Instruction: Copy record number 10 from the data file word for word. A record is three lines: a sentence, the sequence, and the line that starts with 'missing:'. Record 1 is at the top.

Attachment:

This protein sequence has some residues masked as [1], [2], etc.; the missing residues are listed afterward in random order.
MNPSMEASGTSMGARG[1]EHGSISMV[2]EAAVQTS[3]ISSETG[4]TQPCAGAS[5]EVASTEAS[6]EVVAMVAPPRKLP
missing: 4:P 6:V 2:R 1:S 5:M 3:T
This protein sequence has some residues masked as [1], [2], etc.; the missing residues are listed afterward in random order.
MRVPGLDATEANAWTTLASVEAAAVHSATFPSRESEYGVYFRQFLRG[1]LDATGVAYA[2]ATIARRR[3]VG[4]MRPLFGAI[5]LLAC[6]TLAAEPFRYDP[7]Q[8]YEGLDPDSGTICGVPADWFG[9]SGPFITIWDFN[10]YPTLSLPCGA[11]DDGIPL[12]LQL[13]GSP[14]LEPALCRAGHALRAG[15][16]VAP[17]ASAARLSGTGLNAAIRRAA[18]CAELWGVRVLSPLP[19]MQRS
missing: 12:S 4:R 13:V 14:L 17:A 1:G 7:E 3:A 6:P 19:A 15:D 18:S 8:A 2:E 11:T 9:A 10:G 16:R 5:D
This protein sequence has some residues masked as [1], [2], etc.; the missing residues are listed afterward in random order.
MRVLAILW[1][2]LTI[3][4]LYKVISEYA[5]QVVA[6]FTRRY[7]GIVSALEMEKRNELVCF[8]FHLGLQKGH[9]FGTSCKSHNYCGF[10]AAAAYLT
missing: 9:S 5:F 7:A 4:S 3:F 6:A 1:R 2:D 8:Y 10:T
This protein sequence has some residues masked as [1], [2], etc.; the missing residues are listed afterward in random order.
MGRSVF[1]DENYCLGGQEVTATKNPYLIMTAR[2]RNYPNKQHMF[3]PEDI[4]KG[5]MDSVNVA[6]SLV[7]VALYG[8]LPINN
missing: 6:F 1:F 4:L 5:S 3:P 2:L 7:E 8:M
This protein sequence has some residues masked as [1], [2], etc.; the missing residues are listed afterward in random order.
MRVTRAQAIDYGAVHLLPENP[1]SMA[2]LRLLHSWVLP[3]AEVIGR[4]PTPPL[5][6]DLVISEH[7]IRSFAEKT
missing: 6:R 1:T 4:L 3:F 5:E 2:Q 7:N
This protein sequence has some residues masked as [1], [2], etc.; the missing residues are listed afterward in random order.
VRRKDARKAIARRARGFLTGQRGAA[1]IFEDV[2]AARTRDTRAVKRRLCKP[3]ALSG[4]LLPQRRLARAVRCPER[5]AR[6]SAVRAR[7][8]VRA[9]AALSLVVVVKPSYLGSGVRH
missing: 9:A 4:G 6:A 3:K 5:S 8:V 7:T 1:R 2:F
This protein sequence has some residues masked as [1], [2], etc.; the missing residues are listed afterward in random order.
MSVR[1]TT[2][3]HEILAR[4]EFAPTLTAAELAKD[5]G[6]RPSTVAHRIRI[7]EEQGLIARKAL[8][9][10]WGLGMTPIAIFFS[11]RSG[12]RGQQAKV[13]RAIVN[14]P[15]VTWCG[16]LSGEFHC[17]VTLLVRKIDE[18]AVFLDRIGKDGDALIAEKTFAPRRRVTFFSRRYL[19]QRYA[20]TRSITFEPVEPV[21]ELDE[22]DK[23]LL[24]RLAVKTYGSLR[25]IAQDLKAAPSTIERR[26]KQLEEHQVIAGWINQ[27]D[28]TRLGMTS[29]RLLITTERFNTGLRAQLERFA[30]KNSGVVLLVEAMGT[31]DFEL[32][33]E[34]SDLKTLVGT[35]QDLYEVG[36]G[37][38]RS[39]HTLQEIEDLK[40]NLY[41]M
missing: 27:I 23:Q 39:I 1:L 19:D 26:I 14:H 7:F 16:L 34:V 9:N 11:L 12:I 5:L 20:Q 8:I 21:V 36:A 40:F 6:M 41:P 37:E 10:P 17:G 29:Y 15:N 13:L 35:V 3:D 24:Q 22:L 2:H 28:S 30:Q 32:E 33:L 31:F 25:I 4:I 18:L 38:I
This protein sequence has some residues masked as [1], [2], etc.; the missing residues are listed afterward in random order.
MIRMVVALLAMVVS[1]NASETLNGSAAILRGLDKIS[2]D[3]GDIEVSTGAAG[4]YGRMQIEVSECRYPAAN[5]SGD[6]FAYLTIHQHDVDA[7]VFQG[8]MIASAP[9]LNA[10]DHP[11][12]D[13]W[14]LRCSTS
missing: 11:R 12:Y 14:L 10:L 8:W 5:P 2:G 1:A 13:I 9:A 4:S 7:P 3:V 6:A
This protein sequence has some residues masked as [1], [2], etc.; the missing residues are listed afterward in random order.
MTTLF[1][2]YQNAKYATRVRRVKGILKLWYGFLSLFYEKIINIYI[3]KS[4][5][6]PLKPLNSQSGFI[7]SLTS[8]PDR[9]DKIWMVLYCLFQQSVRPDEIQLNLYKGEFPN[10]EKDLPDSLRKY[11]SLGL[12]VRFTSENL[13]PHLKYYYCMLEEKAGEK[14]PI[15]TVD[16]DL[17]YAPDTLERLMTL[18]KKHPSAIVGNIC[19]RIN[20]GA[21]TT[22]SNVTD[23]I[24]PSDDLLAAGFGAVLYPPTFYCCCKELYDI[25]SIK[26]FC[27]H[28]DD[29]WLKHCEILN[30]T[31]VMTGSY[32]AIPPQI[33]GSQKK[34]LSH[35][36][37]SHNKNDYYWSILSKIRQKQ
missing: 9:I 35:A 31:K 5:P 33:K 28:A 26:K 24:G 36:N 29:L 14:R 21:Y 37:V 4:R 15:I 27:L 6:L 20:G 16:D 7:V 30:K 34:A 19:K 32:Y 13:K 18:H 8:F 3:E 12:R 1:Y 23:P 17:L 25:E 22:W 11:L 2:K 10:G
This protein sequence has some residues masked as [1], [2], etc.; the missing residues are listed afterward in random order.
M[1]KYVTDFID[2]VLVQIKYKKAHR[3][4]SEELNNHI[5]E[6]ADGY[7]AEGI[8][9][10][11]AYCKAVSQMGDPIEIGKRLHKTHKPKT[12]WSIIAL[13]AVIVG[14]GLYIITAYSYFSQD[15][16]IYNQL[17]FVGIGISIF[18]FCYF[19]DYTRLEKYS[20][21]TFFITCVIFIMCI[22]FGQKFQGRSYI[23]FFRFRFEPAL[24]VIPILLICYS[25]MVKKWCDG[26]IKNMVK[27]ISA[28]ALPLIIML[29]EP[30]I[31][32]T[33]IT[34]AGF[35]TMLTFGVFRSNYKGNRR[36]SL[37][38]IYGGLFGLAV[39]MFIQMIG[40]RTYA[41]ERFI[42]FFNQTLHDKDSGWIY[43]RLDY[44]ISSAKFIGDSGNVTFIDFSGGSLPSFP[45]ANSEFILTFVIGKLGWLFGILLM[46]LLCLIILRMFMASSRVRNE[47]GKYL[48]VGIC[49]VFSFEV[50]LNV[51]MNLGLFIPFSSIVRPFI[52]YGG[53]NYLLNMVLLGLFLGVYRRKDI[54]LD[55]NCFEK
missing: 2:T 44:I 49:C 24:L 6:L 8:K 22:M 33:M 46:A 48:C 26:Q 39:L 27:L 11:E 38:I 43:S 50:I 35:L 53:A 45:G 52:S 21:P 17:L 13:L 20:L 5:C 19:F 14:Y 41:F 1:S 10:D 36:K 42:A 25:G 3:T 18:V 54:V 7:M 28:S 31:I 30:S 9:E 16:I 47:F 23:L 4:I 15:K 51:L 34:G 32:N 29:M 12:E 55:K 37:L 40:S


This protein sequence has some residues masked as [1], [2], etc.; the missing residues are listed afterward in random order.
M[1]KYVTDFID[2]VLVQIKYKKAHR[3][4]SEELNNHI[5]E[6]ADGY[7]AEGI[8][9][10][11]AYCKAVSQMGDPIEIGKRLHKTHKPKT[12]WSIIAL[13]AVIVG[14]GLYIITAYSYFSQD[15][16]IYNQL[17]FVGIGISIF[18]FCYF[19]DYTRLEKYS[20][21]TFFITCVIFIMCI[22]FGQKFQGRSYI[23]FFRFRFEPAL[24]VIPILLICYS[25]MVKKWCDG[26]IKNMVK[27]ISA[28]ALPLIIML[29]EP[30]I[31][32]T[33]IT[34]AGF[35]TMLTFGVFRSNYKGNRR[36]SL[37][38]IYGGLFGLAV[39]MFIQMIG[40]RTYA[41]ERFI[42]FFNQTLHDKDSGWIY[43]RLDY[44]ISSAKFIGDSGNVTFIDFSGGSLPSFP[45]ANSEFILTFVIGKLGWLFGILLM[46]LLCLIILRMFMASSRVRNE[47]GKYL[48]VGIC[49]VFSFEV[50]LNV[51]MNLGLFIPFSSIVRPFI[52]YGG[53]NYLLNMVLLGLFLGVYRRKDI[54]LD[55]NCFEK
missing: 2:T 44:I 49:C 24:L 6:L 8:K 22:M 33:M 46:A 48:C 26:Q 39:L 27:L 11:E 38:I 43:S 50:I 35:L 53:A 45:G 52:S 21:P 17:L 13:L 20:L 5:C 19:F 14:Y 41:F 1:S 10:D 36:K 42:A 25:G 3:T 18:V 54:V 7:M 28:S 31:I 30:S 9:E 16:I 47:F 23:L 4:I 15:K 51:L 34:G 32:N 29:M 12:E 55:K 37:L 40:S